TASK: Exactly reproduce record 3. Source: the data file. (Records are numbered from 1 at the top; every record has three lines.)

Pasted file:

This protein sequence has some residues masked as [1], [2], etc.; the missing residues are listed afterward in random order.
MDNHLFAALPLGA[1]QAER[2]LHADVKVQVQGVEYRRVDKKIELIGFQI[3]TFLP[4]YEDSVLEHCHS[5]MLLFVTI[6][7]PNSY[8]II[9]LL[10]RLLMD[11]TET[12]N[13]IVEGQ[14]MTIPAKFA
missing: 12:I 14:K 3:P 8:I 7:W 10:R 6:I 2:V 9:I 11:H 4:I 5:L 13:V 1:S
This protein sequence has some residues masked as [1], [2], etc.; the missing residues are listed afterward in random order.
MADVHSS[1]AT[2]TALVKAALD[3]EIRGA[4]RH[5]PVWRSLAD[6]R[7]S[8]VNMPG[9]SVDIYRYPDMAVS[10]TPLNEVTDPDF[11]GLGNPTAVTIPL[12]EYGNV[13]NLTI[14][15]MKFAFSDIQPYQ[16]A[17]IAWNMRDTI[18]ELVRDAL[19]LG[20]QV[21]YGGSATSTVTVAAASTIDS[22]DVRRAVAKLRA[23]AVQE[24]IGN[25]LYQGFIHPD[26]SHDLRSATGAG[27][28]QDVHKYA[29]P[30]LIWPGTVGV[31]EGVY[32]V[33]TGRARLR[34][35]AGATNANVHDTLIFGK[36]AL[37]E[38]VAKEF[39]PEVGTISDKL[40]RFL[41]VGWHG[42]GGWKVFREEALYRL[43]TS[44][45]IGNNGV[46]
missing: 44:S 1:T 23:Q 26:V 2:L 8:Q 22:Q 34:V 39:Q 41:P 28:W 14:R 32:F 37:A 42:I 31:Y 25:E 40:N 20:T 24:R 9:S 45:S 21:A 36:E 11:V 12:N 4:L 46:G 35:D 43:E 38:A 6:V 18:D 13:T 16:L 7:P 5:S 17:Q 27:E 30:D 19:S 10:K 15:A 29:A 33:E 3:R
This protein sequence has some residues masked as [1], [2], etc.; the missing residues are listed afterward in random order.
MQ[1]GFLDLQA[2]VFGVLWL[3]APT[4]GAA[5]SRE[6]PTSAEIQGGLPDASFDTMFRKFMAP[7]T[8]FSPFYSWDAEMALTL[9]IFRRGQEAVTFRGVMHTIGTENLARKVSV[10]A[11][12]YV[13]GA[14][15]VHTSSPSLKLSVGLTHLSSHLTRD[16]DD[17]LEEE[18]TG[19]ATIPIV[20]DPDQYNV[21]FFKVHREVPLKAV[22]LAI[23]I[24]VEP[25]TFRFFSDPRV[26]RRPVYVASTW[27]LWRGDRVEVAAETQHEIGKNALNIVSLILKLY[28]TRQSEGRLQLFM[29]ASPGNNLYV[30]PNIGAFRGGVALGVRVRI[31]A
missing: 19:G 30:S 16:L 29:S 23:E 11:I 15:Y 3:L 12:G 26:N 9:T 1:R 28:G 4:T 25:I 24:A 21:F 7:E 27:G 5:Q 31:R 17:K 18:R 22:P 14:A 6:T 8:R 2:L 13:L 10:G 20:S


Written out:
This protein sequence has some residues masked as [1], [2], etc.; the missing residues are listed afterward in random order.
MQ[1]GFLDLQA[2]VFGVLWL[3]APT[4]GAA[5]SRE[6]PTSAEIQGGLPDASFDTMFRKFMAP[7]T[8]FSPFYSWDAEMALTL[9]IFRRGQEAVTFRGVMHTIGTENLARKVSV[10]A[11][12]YV[13]GA[14][15]VHTSSPSLKLSVGLTHLSSHLTRD[16]DD[17]LEEE[18]TG[19]ATIPIV[20]DPDQYNV[21]FFKVHREVPLKAV[22]LAI[23]I[24]VEP[25]TFRFFSDPRV[26]RRPVYVASTW[27]LWRGDRVEVAAETQHEIGKNALNIVSLILKLY[28]TRQSEGRLQLFM[29]ASPGNNLYV[30]PNIGAFRGGVALGVRVRI[31]A
missing: 19:G 30:S 16:L 29:S 23:E 11:I 15:Y 3:L 12:G 26:N 9:T 1:R 28:G 4:T 25:I 24:A 21:F 7:E 27:G 5:Q 31:R 17:K 18:R 22:P 14:A 6:T 8:R 2:L 13:L 10:G 20:S